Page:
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Review
Peer-Review Record

The Catecholaldehyde Hypothesis for the Pathogenesis of Catecholaminergic Neurodegeneration: What We Know and What We Do Not Know

Int. J. Mol. Sci. 2021, 22(11), 5999; https://doi.org/10.3390/ijms22115999
Reviewer 1: Anonymous
Reviewer 2: Anonymous
Int. J. Mol. Sci. 2021, 22(11), 5999; https://doi.org/10.3390/ijms22115999
Received: 30 April 2021 / Revised: 25 May 2021 / Accepted: 28 May 2021 / Published: 1 June 2021

Round 1

Reviewer 1 Report

The review of Goldstein provides a comprehensive picture for the proposed role of catecholaldehydes in neurodegeneration. The focus is the dopamine metabolite 3,4-dihydroxyphenylacetaldehyde (DOPAL), however, available details for 3,4-dihydroxyphenylglycolaldehyde, the norepinephrine metabolite, are discussed as well. Past as well as very recent evidence is presented along with excellent interpretation and analysis. Overall, the manuscript is well-written, adequately detailed and of much interest (or should be) to those in fields relevant to the primary topic. Only minor suggestions are provided.

Line 224. Note that the ALDH enzymes are also inhibited by products of oxidative stress (lipid peroxidation products).

Line 301. The papers cited present evidence that COX-2 can also oxidize DOPAL to the unstable quinone (or perhaps initially to the semiquinone radical), however, the relevance and physiologic consequence of this is unknown.

Line 361. Also note that the reaction of DOPAL with Lys residues produces reactive oxygen species, likely via an oxidative rearrangement. NAC (as well as GSH and Ascorbate) can mitigate protein modification, likely via preventing this oxidative step (Line 475).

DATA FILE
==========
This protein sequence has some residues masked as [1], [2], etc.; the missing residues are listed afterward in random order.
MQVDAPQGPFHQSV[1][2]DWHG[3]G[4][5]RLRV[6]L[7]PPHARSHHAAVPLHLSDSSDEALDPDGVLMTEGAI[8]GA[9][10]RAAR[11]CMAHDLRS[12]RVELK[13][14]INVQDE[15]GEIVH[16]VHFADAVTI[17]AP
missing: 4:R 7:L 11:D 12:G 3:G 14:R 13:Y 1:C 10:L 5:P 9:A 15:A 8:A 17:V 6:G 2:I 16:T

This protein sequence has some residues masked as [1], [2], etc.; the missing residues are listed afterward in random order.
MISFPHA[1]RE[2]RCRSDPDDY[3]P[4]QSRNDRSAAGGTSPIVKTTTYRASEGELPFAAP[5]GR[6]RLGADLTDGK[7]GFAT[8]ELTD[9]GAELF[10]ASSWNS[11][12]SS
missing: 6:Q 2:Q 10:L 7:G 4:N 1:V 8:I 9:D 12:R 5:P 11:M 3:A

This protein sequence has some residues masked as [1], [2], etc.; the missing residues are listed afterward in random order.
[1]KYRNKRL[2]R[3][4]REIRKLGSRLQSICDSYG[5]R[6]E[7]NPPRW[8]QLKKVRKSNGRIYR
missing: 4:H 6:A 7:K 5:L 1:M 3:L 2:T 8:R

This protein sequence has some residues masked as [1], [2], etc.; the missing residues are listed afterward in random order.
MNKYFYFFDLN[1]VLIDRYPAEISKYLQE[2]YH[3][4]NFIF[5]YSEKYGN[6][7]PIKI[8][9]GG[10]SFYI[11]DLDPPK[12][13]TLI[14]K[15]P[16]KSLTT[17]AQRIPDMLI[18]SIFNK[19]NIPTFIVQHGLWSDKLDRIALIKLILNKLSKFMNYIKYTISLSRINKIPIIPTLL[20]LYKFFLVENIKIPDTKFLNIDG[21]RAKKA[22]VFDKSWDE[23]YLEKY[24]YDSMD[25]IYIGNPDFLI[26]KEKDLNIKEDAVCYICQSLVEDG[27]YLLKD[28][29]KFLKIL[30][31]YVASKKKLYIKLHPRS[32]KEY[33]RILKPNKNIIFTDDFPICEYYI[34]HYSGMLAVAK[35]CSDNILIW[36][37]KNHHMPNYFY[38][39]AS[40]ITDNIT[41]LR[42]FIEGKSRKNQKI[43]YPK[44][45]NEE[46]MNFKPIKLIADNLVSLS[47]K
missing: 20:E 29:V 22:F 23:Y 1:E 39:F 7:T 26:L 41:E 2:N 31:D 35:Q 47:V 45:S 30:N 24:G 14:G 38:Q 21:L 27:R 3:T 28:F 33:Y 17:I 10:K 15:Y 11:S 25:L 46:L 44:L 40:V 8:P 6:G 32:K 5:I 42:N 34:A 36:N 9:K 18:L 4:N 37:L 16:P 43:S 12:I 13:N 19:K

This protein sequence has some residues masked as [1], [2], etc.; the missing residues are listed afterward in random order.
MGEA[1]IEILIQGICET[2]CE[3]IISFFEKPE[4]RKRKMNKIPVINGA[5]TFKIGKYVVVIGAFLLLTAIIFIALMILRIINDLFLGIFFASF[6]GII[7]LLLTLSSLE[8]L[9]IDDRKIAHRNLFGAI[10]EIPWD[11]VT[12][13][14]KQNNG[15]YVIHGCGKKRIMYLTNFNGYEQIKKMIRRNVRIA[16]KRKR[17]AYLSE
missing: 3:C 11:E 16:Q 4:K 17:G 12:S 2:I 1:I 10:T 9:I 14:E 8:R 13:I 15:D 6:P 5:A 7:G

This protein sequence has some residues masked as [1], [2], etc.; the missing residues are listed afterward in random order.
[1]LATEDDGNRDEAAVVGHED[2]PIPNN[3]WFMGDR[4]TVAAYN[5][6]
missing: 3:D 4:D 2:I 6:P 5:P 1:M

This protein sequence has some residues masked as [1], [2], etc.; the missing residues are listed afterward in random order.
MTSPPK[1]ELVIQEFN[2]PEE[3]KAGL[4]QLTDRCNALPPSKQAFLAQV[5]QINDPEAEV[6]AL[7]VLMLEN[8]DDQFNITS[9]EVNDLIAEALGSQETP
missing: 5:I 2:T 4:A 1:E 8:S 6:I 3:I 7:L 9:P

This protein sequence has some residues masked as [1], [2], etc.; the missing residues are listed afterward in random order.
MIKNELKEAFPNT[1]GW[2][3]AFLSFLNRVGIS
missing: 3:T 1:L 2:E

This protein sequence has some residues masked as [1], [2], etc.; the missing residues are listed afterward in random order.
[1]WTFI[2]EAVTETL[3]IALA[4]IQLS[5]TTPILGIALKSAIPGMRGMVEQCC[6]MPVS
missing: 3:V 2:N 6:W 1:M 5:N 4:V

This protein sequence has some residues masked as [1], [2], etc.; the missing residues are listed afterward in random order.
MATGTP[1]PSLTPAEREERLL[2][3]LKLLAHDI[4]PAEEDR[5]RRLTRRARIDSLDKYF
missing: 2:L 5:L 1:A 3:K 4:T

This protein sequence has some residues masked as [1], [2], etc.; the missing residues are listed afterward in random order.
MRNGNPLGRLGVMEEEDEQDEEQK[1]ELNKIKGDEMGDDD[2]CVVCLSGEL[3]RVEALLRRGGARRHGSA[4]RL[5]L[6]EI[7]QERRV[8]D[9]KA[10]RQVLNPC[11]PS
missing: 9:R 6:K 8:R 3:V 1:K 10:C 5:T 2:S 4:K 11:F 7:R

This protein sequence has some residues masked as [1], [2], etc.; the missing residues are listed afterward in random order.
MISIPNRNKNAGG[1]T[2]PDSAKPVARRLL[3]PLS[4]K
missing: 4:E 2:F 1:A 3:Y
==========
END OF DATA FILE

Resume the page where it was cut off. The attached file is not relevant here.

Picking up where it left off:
Line 250. Yes, it appears the Graves model assumes DOPAL oxidation via ALDH is cytosolic (ALDH1), however, mitochondrial ALDH (ALDH2) is known to metabolize DOPAL and would generate mitochondrial NADH.

Author Response

Please see the attached for detailed.

Author Response File: Author Response.pdf

Reviewer 2 Report

The manuscript covers the authors' theory on a role of DOPAL in the pathogenesis of Parkinson's disease. This is well-written review which gives the almost complete understandings on the mechanisms of DOPAL generation, conversion and toxicity. The main weak point of the manuscript is the figures (schemes). They need to be redrawn to avoid numerous crossing of lines and arrows, to visualize the most critical points of the theory. Also, the authors should detalize their notes on gut-brain interactions in the context of peripherally-induced synuclein pathology and spreading. I also recommend to pay more attention to the possibility to apply the data to the early (at the pre-motor stage) diagnostics or prevention of PD. Authors should discuss whether the same mechanism could explain PD-associated changes in brain plasticity (i.e. neurogenesis) and development of neuroinflammation.

Author Response

Please see the attached for detailed.

Author Response File: Author Response.pdf

Round 2

Reviewer 1 Report

Authors adequately addressed my comments

Reviewer 2 Report

Revised version of the manuscript is improved.

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